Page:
Gas station in Nagorno-Karabakh in a Polaroid taken during the production of HERE, directed by Braden King. Photo Credit: Braden King. Copyright Â© 2011 Lion & Wheel, LLC.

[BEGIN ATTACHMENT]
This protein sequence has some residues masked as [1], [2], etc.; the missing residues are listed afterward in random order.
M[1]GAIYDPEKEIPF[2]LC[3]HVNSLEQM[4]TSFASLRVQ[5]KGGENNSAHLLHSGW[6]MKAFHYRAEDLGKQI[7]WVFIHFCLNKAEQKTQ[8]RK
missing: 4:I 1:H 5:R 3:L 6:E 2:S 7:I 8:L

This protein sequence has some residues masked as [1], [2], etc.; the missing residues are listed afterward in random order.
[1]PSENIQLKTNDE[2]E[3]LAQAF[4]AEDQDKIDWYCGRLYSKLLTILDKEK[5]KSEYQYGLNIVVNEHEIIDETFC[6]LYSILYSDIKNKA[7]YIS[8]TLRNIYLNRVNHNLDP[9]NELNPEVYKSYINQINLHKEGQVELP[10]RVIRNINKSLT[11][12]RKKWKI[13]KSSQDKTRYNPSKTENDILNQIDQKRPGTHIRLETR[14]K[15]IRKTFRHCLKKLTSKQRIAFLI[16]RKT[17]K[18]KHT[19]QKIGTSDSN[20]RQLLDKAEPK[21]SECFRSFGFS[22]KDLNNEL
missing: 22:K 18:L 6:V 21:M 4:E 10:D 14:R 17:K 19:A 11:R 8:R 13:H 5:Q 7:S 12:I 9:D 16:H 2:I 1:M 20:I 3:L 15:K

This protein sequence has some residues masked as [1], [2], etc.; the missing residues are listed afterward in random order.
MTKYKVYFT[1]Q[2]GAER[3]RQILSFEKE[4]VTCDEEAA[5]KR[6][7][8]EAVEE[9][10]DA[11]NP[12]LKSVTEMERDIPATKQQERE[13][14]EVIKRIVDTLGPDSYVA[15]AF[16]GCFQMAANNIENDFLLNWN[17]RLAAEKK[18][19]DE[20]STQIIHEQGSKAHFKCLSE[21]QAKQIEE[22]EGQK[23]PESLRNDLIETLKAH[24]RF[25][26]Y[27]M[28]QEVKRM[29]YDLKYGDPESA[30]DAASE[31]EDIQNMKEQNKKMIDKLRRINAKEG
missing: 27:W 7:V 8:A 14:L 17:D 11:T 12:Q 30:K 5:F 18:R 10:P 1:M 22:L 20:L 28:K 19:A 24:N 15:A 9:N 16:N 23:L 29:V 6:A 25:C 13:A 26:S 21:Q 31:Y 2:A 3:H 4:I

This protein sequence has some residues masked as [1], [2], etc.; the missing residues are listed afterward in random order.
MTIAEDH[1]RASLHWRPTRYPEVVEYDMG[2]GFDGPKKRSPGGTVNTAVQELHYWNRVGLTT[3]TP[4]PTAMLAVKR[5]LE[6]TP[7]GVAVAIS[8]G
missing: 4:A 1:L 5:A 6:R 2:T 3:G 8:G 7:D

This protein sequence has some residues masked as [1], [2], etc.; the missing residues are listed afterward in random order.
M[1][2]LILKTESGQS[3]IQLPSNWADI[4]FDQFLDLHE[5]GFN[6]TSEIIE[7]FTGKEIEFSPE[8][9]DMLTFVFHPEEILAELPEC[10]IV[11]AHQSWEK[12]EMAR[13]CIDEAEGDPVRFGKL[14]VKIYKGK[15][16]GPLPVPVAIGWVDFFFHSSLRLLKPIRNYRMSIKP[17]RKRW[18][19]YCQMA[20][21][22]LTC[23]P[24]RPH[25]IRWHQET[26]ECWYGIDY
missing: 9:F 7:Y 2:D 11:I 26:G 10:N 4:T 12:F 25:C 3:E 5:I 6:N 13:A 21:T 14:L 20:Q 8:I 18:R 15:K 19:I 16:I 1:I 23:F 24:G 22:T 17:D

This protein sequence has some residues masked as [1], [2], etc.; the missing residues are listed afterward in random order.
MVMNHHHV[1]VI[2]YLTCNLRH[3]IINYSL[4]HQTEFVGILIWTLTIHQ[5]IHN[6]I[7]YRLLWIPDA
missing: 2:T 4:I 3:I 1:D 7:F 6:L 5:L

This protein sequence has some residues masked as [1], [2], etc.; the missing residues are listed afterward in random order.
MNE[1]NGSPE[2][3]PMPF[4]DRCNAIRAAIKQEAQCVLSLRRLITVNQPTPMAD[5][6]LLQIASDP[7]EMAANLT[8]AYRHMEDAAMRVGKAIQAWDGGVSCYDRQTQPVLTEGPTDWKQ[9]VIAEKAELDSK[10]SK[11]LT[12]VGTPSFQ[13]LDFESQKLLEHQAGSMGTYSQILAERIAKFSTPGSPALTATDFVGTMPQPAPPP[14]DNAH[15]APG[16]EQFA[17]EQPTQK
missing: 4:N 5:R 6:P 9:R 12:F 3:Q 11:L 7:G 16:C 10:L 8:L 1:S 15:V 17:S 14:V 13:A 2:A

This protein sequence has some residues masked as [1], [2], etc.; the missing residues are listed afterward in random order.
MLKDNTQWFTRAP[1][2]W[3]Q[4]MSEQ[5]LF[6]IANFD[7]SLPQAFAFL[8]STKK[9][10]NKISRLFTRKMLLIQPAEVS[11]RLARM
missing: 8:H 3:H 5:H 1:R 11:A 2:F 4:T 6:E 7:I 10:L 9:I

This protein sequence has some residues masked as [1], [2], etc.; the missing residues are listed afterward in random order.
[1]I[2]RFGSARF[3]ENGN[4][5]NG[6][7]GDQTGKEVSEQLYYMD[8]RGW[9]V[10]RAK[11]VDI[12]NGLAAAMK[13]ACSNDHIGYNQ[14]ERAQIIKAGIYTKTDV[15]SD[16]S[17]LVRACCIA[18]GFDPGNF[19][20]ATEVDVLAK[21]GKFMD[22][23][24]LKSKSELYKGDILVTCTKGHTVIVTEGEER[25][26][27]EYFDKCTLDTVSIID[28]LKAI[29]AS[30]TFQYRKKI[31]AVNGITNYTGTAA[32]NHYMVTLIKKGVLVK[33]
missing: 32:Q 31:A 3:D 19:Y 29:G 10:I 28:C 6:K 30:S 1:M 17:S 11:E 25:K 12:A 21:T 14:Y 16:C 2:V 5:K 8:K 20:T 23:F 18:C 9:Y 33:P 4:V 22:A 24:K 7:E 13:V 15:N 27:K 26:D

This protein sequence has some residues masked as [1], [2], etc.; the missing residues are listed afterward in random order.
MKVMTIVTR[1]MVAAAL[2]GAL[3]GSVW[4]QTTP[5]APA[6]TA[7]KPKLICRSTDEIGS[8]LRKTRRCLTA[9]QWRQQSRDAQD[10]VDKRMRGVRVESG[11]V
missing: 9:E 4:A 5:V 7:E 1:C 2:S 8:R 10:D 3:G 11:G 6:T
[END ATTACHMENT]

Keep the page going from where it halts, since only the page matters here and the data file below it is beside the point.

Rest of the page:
Known primarily for his film Dutch Harbor: Where the Sea Breaks its Back (co-directed with photographer Laura Moya) and his music videos for Sonic Youth, Will Oldham, Sparklehorse and the Dirty Three, director Braden King takes a sensory and experiential approach to the moving image and the practice of filmmaking in his first feature HERE. It unfolds in a traditional sense, but veers into ‘explorer stories,’ non-narrative sequences shot by other filmmakers that reference the dreams of the characters and the work itself. The work is also partnered with a separate event, entitled HERE [ THE STORY SLEEPS ], a multi-screen ‘live installation’ showcasing visuals from the film, location shots, Gadarine’s Polaroids, and digital imagery, accompanied by live music from composer Michael Krassner and the Boxhead Ensemble (who also wrote the score). To date, the event has had performances at the MoMA, Mass MoCA, and Sundance. Despite the scope of collaborators and mediums, the project emerges as a deeply personal work that examines the richness and fragility of a moment, and the fragmented elements that bring you there.